5D optical data storage technology uses a fast and precise femtosecond laser to create tiny pits on the fused silica glass containing self-assembled nanostructures (nanogratings), which are 20 mm in size. The nanogratings change how light travels through them like polarized sunglasses. This allows reading information about each nanogratings depending on how the light is transformed. Based on each orientation of the nanostructure, the changes to the light convey five ‘dimensions’ of information. Read the technical details about the 5D optical data storage technology from here.
How Does 5D Optical Data Storage Disc Look Like?
5D Optical Data Storage Disc is made out of the same glass material used in optical fiber cable, creating a submarine cable network. In size, It just looks like a half-inch radius circle glass plate with a thickness of about half a centimeter. Data is burned on the 5D optical storage disc permanently by firing up a powerful beam of laser on a single layer of the multi-layered optical disc creating pits of less than 20 nm size. Each pit will be created with 256 different variations in shapes and orientation to store 8 bits of data in a single pit, which gives an effect of multi-dimension on a single plate. This multidimensional structure allows creating trillions of pits on each layer. Scientists from Southampton University have created 200 layers in a single piece of glass that is half a centimeter thick.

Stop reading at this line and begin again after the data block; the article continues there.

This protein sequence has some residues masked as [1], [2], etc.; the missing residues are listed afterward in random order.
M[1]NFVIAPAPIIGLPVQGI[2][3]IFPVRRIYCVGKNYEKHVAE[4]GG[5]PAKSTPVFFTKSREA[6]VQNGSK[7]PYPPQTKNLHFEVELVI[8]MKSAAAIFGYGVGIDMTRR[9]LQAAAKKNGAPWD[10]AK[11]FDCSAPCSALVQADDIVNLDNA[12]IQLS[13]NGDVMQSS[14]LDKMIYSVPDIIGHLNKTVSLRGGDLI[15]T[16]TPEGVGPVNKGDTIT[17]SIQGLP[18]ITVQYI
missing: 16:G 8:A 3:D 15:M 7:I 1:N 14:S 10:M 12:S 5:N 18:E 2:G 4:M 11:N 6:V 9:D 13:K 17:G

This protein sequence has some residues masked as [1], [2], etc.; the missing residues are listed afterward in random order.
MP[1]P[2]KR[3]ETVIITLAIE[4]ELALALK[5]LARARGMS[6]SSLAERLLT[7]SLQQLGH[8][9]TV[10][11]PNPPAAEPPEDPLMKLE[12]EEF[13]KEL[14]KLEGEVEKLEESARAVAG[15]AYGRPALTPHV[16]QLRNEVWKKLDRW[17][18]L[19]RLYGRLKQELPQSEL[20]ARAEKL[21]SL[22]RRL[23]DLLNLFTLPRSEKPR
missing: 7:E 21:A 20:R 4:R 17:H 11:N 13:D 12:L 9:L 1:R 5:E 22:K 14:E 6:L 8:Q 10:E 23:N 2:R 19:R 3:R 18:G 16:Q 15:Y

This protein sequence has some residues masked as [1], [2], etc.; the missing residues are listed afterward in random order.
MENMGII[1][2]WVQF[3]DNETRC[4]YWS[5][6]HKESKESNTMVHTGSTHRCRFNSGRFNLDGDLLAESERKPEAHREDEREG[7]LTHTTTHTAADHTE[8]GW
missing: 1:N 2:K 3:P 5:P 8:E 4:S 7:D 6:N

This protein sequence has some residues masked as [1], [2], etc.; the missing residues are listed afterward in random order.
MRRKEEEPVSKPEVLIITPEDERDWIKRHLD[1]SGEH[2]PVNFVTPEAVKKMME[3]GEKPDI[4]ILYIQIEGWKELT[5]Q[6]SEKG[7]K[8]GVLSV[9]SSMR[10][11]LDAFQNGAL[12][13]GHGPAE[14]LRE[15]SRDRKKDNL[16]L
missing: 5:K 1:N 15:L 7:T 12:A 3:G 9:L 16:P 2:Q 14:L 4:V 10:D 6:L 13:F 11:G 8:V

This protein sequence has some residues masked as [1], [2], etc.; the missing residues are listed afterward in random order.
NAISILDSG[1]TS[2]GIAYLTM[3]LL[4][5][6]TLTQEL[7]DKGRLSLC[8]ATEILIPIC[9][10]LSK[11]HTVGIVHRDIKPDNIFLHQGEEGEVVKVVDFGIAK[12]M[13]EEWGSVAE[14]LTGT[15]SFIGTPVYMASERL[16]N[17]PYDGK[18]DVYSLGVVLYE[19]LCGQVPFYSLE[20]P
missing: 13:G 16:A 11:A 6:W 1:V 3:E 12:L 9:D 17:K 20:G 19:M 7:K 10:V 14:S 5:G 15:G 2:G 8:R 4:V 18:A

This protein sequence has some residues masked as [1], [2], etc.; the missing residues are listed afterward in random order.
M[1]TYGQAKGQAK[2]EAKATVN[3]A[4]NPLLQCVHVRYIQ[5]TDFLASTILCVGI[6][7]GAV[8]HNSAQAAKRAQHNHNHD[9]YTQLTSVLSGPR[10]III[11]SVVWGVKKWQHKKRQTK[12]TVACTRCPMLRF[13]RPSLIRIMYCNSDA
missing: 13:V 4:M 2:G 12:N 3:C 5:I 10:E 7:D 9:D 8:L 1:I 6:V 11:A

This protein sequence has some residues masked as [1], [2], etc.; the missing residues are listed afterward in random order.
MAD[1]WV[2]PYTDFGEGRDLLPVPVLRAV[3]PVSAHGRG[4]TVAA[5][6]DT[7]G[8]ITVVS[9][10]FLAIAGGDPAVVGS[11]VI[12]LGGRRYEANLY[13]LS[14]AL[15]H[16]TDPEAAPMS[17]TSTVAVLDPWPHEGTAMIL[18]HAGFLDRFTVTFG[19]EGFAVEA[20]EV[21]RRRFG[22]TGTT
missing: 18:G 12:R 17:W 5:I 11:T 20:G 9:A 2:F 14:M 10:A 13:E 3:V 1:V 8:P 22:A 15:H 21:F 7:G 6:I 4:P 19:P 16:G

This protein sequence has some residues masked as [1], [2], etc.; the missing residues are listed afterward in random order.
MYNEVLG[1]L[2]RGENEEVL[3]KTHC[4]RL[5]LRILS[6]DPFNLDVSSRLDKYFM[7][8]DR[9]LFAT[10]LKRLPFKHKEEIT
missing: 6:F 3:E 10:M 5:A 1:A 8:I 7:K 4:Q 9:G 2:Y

Capabilities Of 5D Optical Data Storage:
#1. Data Storage capacity:
Due to its high density and nano-sized pits, it achieved several TB of data per disc of 12 cm thick. According to the estimation, it is said that about 500 TB of data could be fit into a disc of 12 cm in diameter.
#2. The Life Span Of 5D Optical Storage:
Data storage life span is one of the biggest problems ever had. It is a very troublesome task to maintain the data for centuries with the current storage options. Magnetic data storage such as HDD and magnetic tapes provide a lifespan of around 2 to 3 years. Semiconductor data storage such as solid-state drives and flash drives, and conventional optical data storage discs such as CD, DVD, HD DVD, and Blu-ray provide a lifespan of around ten years. Other devices such as holographic memory can only reach a lifetime of a few decades. This new 5D optical data storage technology has broken all the barriers and made a big achievement to store the data for several billion years. Scientific estimations say that data can be stored for up to 13 billion years, which is the approximate age of the universe.